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Stocks Gain, Yields Decline As Fed Holds

April 01, 1998| From Times Staff and Wire Reports

Wall Street advanced and bond yields pulled back on Tuesday as the Federal Reserve Board met and decided against tightening credit--potentially flashing a green light to investors as the second quarter begins, analysts said.

The Dow Jones industrial average snapped a four-day losing streak to rise 17.69 points to 8,799.81. That left the blue-chip index up 891.56 points, or 11.3%, for the first quarter.

Winners topped losers by 19 to 10 on the New York Stock Exchange, where volume ballooned to 675 million shares.

The Dow was hit by a late sell-off after trading as high as 8,898. But some broader indexes held their gains and reached new highs: The Nasdaq composite gained 16.98 points, or 0.9%, to a record 1,835.68, lifting its gain for the quarter to 16.9%.

The Russell 2,000 index of smaller stocks rose 0.9% to a record 480.68. It advanced 10% for the quarter.

The Standard & Poor's 500 index was up 0.8% for the day and 13.5% for the quarter. Including reinvested dividends, the S&P--the major benchmark for U.S. market performance--gained about 13.8% for the quarter.

The Fed's decision to leave its key short-term interest rate, the federal funds rate, unchanged at 5.5% was widely expected, but it still lent a positive tone to markets.

In the bond market, yields eased across the board. The bellwether 30-year Treasury bond ended at 5.93%, down from 5.97% on Monday and up slightly from 5.92% at year's end.

Bonds were also helped Tuesday by economic data that indicated the economy's growth remains healthy, with no sign of inflationary pressures.

"We've got very impressive growth and low inflation," said Mitchell Stapley, who oversees about $2.5 billion in bonds at Lion Street Asset Management in Columbus, Ohio. "The Fed isn't going to mess around with that."

Many Wall Street bulls expect U.S. growth to slow in the second quarter, as Asia's economic crisis begins to translate into weaker sales growth for American multinational companies and greater competition for domestic-oriented companies in the form of cheaper imports.

And if growth slows, with the Fed holding short-term rates steady, long-term bond yields could continue to decline, some experts say.

"Bonds have a good backdrop in here," said George Adell, a trader at Philadelphia-based Starboard Capital Markets. Now, "we may finally see the [economic] numbers showing we're starting to slow." He expects the 30-year T-bond yield to fall to 5.65% by July 1.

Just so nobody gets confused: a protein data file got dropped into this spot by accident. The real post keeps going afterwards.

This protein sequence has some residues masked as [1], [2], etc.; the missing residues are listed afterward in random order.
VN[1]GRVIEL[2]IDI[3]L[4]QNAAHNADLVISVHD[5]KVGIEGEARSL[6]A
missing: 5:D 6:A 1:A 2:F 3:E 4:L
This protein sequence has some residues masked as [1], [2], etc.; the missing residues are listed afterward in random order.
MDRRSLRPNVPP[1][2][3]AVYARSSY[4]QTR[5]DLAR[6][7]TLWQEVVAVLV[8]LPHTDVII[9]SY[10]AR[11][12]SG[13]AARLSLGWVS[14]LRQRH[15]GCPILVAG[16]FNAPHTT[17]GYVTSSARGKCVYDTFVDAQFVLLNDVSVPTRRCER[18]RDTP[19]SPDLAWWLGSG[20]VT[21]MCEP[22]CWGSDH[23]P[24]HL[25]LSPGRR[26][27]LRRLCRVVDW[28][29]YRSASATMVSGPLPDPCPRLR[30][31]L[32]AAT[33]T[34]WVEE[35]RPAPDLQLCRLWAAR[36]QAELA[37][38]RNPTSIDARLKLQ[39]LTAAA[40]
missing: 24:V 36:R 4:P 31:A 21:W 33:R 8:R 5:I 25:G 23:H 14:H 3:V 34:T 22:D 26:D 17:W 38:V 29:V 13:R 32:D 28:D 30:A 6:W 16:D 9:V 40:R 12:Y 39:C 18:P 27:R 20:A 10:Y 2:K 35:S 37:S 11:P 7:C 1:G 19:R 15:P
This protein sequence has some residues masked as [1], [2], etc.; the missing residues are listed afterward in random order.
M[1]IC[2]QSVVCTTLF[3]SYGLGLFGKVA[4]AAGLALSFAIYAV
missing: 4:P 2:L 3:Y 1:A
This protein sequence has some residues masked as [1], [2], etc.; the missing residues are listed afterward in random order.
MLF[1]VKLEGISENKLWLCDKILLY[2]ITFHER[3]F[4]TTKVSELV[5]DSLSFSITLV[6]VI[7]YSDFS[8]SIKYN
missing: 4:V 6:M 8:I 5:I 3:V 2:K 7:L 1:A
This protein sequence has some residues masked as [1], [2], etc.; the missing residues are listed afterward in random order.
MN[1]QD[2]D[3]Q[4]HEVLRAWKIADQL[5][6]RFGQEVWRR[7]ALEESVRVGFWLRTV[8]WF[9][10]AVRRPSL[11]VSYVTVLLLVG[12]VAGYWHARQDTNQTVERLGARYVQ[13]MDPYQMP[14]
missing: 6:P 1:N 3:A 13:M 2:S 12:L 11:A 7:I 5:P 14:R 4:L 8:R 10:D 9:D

Continued weakness in key commodity prices also could help bonds. On Tuesday, oil prices sank again amid doubt that a landmark agreement by the Organization of Petroleum Exporting Countries to cut production would succeed in steadying the market. Near-term crude oil futures in New York fell 60 cents to $15.61 a barrel.

For the stock market, already trading at or near record levels--and facing slowing corporate earnings growth--lower interest rates may be needed to justify even higher prices, many analysts say.

Among Tuesday's highlights:

* Technology issues gained, led by Motorola, which soared $3.31 to $60.75 on reports that it plans a major restructuring. The company confirmed the reports but provided no details, saying in a statement that any reorganization "will be designed to create growth and new opportunities." An announcement could come in several weeks.

Other tech issues rising included Microsoft, up $1.56 to $89.50; Xylan, up $1.38 to $24.38; FileNet, up $4.13 to $48.88; and Advanced Micro Devices, up $2.50 to $29.06.

* Bank stocks rose as bond yields fell. BankBoston jumped $2.31 to $110.25 and Citicorp rose $2.31 to $142.

* Tobacco stocks fell after Senate Commerce Committee Chairman John McCain (R-Ariz.) proposed a bill that would deny cigarette makers key legal protections agreed to last summer. Philip Morris fell $1.31 to $41.69, and RJR Nabisco Holdings dropped $1.88 to $31.31.

* Oil-related stocks fell with crude prices. Chevron dropped $2.75 to $80.31, and Schlumberger lost $1.25 to $75.75.

* American Home Products rose $3.63 to $95.38 on news that a study has found that the company's Redux obesity drug, taken off the market last year because of safety concerns, does not significantly increase heart-valve problems. Other drug shares also jumped.

* Nextel Communications leaped $3.69, or 12%, to a four-year high of $33.75 after Standard & Poor's said it will add the wireless phone company to the S&P 500 index.

Market Roundup, D9

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